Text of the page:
Start with the basics and your images will keep getting better
By William Neill
Black Oak, Autumn, Yosemite National Park. Backlight for dram
The most challenging aspect of teaching landscape photography is that of helping students find a creative voice. One way to think about improving your creativity is to ask yourself, "What do I want to say with my photographs?" It’s important to have something to say, to have a theme or concept within which you can organize the imagery about which you’re most passionate. Think of your favorite photographers, and I'll guess that you can immediately recall what they’re trying to say with their work. As regular readers of this column know, I’m passionate about the subject of pushing ourselves creatively.
Yet none of the philosophical ramblings, by myself or by others, can solve the need for sound technique and of understanding the basic ingredients for an excellent landscape photograph, such as the quality of light. For those of you who are beginners, here are some basic guidelines for understanding what to look for in terms of lighting conditions. For the more advanced, it’s always good to review the basics!
Landscape Lighting Basics Let’s think about some basic ways light can affect the landscape:
Where is the light coming from? Is the light coming from the side or toward the lens or perhaps from over your shoulder? The angle of the sun will make a big difference. Low-angled light, like early or late in the day, will cast more shadows and show more texture.
What color is the light? The color temperature of light on the landscape is an important factor in the mood and impact of a photograph. Midday light tends to be fairly neutral, as opposed to the light at sunrise or sunset, which is much warmer. Is the sky clear and blue? If so, bluish ultraviolet light is reflected into shadows.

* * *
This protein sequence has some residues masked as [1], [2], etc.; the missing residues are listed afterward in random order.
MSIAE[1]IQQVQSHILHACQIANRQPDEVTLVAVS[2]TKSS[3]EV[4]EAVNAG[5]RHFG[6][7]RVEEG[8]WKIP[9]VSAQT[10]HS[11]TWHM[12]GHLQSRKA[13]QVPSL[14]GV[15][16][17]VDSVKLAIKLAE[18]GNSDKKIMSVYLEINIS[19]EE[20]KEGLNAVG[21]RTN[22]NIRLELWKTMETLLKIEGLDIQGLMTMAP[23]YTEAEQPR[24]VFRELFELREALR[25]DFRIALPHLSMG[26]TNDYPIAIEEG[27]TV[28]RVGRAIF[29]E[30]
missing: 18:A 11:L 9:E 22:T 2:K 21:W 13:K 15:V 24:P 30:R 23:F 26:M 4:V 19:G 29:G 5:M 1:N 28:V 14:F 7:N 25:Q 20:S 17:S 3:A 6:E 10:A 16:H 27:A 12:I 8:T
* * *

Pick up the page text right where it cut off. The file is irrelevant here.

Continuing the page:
What effect does the light have on the contrast of darks and lights? When light is cast across a landscape, the space within the viewfinder is broken up into shapes of dark and light. These shapes, depending how they’re arranged in the frame, will form the design and rhythm of that image. It’s important to remember that light and composition are usually interrelated in a photograph—the lighting conditions affect the composition, and the way an image is composed affects how light is perceived in a landscape photograph.
Is there a more optimum time to photograph this scene? How often do we arrive at a great place to photograph at just the right time? If you’re making an exposure, then hopefully you feel that the light is good. But it’s useful to consider when the light might be better, such as a different time of day or a different season.
I’ve included two examples of lighting conditions that work well for photographing autumn foliage. Example number one is a photograph taken in Yosemite Valley. Taken in the early morning, the sun had just come over the cliffs, lighting the oak trees from behind while the cliffs remained in shadow. The combination of backlight and a dark background gives a strong contrast that accentuates the autumn color.
The photograph in example number two (see magazine) was made in soft light in the White Mountains in New Hampshire. The conditions were excellent for capturing the intense colors and the busy composition of autumn foliage. There was no wind and no shadows. With the shadowless light, I could record all the detail, including the highlights in the birch trees without the low values going to black. This kind of contrast issue is less of a problem with digital capture than with film, but this doesn’t mean you stop thinking about the quality of light!
I hope that my thoughts have been helpful. Learning to see the light is a never-ending process. Keep looking, and then look again!
To sign up for newsletter updates on his Landscape Essentials course with BetterPhoto.com or for information on his books, portfolios, new images and more, visit William Neill’s web page at www.williamneill.com.